The hydrogen bill gifts $4 billion to the fossil fuel industry
By Patrick McDonnell, PennFuture President and CEO
Pennsylvania’s policymakers keep rolling out the red carpet for the fracked gas and petrochemical industries. Like the classic Looney Tunes cartoons, where Wile E. Coyote’s ever-
more elaborate plans to capture the Road Runner are doomed to fail, our elected leaders continue repeating efforts to gift the fossil fuel industry with more and bigger subsidies. The
latest hopes of capturing economic prosperity are similarly doomed — with a catastrophic cost to public health and the environment.
The latest fossil fuel infatuation is hydrogen. This past September the U.S. Department of Energy (DOE) opened applications for $7 billion worth of grants to establish between six and
ten “regional clean hydrogen hubs.” Pennsylvania politicians are anxious to access these grants to attract the dirtiest hydrogen facilities to western Pennsylvania, even though the program
provides more lucrative incentives for hydrogen produced using renewable energy.
To grease the skids further, Governor Tom Wolf and legislative leaders are working behind closed doors on a history-making state fossil fuel subsidy package. Without a single hearing,
public discussion, or speech, the Commonwealth’s leaders are putting the final touches on nearly $4 billion in subsidies over 20 years for petrochemical companies and dirty hydrogen
To be clear, hydrogen can be created sustainably using renewable energy. Hydrogen could play a niche role in decarbonizing heavy industries that are difficult to electrify like steel and cement
manufacturing and for long-distance transportation. For this reason, targeted investments in the research, demonstration, and production of so-called “green” hydrogen makes sense.
Unfortunately, Pennsylvania’s policymakers are not contemplating how to develop “green hydrogen.” A recent report from TeamPA instead envisions reliance on dirty hydrogen sourced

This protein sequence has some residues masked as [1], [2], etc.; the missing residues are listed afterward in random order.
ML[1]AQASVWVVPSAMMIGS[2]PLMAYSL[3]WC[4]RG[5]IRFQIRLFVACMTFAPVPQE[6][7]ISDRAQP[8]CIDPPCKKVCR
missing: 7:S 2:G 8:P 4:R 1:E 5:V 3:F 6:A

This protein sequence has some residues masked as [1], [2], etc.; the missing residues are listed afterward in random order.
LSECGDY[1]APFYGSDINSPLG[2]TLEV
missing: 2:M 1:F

from steam reformation of methane — an energy intensive industrial process using highly polluting fracked gas.
They claim that dirty hydrogen facilities could use carbon capture and storage technology (CCS) to reduce carbon pollution. But instead of taking a realistic look at the failed performance of
CCS pilot projects, the TeamPA proposal simply moves the goal posts well short of decarbonization. Of the 22 facilities identified as “near-term capture opportunities,” TeamPA
only claims 76 percent of the carbon pollution will be captured. These facilities would still be dumping more carbon into the atmosphere than the pollution from 200,000 cars — and that
doesn’t consider upstream emissions from drilling, fracking, and transportation or any leakage from the carbon storage facilities.
Like hydrogen, CCS might prove useful to reduce some emissions that can’t be addressed any other way. But relying on dirty hydrogen and CCS to underpin our future economic hopes simply makes no sense. Nevertheless, the politics are hard to deny. Elected officials very much want to tell the fracked gas industry that they can keep drilling and fracking while giving lip service to protecting our health and the environment as a problem to be fixed later.
This is a textbook case of greenwashing to disguise the lack of serious plans to decarbonize our economy. Billions of dollars in state subsidies to woo dirty hydrogen and petrochemical
facilities could instead be used to support a significant amount of renewable energy and energy efficiency — a policy that every public poll shows overwhelming support for and would also
decarbonize our economy and support family-sustaining jobs.
Luckily, many of the pieces of a comprehensive strategy already exist. Joining the Regional Greenhouse Gas Initiative (RGGI) was a good first step, but the legislature remains adamant on
stopping it through the courts or legislative action. The legislature still hasn’t acted on House Bill 1565 to invest RGGI carbon auction proceeds into renewable energy, family-sustaining jobs,
and communities. Policymakers have sat on House Bill 1555 for years, failing to remove a regulatory blockade that would open community access to solar energy projects. And Senate
Bill 300 would increase Pennsylvania’s zero-carbon electricity goals after languishing at low levels for years.
The approach policymakers are taking instead is one where the residents of Pennsylvania do nothing but pay. We will pay for decades of subsidies to support aging plants. We will pay for
the health impacts of increased carbon emissions and other pollution. We will pay for the loss of clean energy jobs to our neighboring states. And we will pass this debt to our children and
In a rapidly changing climate that’s putting pressure on our elected leaders to think differently about growing a sustainable economy, Pennsylvania is still trying to catch the Road Runner and
we know how that episode ends. TeamPA, Governor Wolf, and the legislature are wrong — taking the fossil fuel playbook and slapping a dirty hydrogen or petrochemical cover on it is not
a plan. It’s a drag on the economy and a climate killer.